Eric Greitens

Only 114 bills were passed in the 2017 legislative session last year and now Gov. Eric Greitens has called a special session to address some of his key issues.

State Rep. Justin Alferman, R-Hermann, says the governor’s office contacted both the House and Senate regarding a special session to begin Monday.

The purpose of the session is for the Legislature to give the Missouri Public Service Commission the authority to negotiate utility rates from Ameren to possibly reopen the Noranda aluminum smelter plant.

Passing the legislation may also lead to the construction of a new steel plant, creating 500 jobs in the New Madrid area.

The bill proposed during the regular session by State Rep. Don Rone, R-Portageville, passed the House by a 148 to 2 vote, but the Senate failed to act.

At its peak production, Noranda was the state’s largest consumer of electricity, using more than the entire city of Springfield on a given day.

Alferman says he is in favor of the concept, but doesn’t know how he’ll vote until he sees the bill.

“I’m confident the House will produce a product,” Alferman said. “My only concern is if the Senate can return to a productive body again. The success or the detriment of this special session lies solely with the Senate.”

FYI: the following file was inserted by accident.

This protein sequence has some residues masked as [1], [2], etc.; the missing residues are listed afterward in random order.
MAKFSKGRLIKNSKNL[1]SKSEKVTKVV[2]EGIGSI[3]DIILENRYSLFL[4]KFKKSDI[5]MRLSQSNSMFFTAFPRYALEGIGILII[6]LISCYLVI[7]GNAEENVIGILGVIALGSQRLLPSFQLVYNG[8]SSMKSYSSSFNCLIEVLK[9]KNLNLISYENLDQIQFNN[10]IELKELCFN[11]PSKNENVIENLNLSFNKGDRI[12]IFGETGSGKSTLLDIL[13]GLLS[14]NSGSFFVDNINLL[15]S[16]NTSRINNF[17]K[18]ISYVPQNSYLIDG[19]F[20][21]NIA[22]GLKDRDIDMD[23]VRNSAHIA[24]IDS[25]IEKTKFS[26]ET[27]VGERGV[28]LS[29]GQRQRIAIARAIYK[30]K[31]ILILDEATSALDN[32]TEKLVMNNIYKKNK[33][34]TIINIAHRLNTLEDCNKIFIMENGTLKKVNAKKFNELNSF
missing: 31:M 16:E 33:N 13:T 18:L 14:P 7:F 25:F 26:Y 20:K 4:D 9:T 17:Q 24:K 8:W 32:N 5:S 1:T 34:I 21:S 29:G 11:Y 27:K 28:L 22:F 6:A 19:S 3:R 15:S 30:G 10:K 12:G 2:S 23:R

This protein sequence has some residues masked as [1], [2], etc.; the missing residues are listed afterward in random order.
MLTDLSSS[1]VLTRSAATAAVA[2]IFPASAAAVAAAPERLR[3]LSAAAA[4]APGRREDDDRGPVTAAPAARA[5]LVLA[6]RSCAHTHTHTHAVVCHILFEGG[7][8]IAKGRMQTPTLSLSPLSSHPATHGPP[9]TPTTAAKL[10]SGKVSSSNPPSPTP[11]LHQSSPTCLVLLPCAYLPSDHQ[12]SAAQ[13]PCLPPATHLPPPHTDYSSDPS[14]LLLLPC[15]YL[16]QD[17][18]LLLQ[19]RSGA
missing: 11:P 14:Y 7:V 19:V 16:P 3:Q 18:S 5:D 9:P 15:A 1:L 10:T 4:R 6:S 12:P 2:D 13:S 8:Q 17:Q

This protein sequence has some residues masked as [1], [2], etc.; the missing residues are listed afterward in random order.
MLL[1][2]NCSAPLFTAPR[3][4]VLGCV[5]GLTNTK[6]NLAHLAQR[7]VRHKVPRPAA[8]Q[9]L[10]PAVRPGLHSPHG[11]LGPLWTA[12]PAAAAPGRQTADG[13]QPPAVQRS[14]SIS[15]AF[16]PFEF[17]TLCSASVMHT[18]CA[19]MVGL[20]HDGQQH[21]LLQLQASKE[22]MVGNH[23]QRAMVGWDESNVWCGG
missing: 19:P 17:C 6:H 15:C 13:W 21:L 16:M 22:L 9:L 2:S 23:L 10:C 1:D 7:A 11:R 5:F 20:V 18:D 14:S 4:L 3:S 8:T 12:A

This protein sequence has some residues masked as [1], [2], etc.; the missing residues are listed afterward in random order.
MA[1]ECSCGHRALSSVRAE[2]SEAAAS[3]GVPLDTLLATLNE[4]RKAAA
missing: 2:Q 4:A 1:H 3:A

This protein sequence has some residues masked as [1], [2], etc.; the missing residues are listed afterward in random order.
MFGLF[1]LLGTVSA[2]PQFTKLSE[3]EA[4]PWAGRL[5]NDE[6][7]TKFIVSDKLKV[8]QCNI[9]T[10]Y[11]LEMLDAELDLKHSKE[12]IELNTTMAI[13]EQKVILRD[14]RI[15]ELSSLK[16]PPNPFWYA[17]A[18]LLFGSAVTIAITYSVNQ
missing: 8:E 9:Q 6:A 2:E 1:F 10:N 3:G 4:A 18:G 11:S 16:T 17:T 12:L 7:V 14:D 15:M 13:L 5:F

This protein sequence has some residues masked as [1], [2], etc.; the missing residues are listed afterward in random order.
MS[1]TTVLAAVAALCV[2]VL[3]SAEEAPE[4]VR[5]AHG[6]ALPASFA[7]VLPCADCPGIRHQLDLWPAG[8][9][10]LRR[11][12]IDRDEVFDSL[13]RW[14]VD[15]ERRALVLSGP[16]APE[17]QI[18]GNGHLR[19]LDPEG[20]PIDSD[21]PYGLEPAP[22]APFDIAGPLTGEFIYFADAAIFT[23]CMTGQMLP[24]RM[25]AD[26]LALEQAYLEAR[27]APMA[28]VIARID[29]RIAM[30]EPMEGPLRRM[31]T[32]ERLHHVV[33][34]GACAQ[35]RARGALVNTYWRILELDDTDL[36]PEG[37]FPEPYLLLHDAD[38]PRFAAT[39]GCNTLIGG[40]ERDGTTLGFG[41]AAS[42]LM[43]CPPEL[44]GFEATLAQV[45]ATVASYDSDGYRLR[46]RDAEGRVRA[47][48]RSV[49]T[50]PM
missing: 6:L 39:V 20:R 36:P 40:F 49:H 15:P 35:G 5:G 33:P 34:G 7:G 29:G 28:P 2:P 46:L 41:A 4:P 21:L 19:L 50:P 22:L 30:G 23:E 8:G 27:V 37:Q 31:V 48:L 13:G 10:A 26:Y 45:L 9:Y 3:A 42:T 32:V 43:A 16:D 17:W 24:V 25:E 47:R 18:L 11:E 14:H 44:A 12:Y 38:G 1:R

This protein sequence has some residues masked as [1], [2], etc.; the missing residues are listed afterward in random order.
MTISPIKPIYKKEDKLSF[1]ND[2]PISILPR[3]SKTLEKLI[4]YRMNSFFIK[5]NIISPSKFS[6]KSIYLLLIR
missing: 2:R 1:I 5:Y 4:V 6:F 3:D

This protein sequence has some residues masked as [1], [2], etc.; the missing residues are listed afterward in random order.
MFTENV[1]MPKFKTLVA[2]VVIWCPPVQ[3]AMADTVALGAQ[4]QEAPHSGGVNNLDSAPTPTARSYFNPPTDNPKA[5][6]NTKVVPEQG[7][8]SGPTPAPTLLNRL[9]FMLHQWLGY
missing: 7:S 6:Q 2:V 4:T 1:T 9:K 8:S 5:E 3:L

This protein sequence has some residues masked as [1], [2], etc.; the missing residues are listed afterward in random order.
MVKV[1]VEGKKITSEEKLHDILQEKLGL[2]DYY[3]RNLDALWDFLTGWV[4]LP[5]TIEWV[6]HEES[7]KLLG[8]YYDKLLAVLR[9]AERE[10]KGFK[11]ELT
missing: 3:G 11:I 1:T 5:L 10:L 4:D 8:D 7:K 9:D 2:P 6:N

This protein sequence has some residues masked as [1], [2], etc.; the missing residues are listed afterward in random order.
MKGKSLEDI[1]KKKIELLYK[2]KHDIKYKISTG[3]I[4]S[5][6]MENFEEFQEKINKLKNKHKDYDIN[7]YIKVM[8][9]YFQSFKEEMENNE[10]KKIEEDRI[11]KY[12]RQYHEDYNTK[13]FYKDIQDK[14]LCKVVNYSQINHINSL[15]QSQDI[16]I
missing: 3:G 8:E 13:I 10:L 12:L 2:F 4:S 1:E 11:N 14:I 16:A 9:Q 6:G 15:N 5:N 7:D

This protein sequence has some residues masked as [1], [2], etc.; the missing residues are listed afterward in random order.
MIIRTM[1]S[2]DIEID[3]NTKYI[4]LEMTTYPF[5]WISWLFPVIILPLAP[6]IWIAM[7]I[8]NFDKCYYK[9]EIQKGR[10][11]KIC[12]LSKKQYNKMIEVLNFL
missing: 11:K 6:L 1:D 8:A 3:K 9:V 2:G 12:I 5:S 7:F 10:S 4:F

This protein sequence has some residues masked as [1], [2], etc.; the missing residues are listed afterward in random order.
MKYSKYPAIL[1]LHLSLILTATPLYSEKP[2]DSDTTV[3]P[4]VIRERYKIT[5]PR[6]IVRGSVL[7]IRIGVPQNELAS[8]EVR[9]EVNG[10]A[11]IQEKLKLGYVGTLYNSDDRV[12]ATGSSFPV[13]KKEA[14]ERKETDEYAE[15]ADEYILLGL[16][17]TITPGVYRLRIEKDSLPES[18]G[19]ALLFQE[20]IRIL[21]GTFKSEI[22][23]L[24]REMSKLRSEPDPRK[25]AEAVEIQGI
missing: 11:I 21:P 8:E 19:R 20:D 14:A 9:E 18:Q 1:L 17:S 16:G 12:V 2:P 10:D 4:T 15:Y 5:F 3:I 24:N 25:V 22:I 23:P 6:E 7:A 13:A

As of now, that is the only issue on the special session agenda, but in his call, Greitens left the options open for additional topics.

“I would love to see ethics reform on the short list,” Alferman said. “But, the governor will set the parameters.”

Calling a special session is a bold move for Greitens since they tend to be very specific, short and expensive.

“This would be my first special session as a representative,” Alferman said. “I have been involved with a few in the past as a staffer. They tend to be pretty chaotic and cost about $125,000 per day.”

He explained during the special session only specific bills can be filed and debated. No legislation from the previous session can be brought up by legislators, but the governor can dictate the agenda.

Veto Session

Unlike previous years with a Republican Legislature butting heads with a Democratic executive, the outlook on most of the 114 bills sent to the governor being signed is positive.

Alferman said there may be several bills vetoed, mainly due to problems with how the bills are written or other minute errors.

“There are going to be some vetoes,” Alferman said. “But, the governor is not going to go rogue.”

Alferman added, if bills are vetoed, there will most likely not be a veto session since the governor would have specific reasons for the vetoes and he and the Legislature share majority control as Republicans.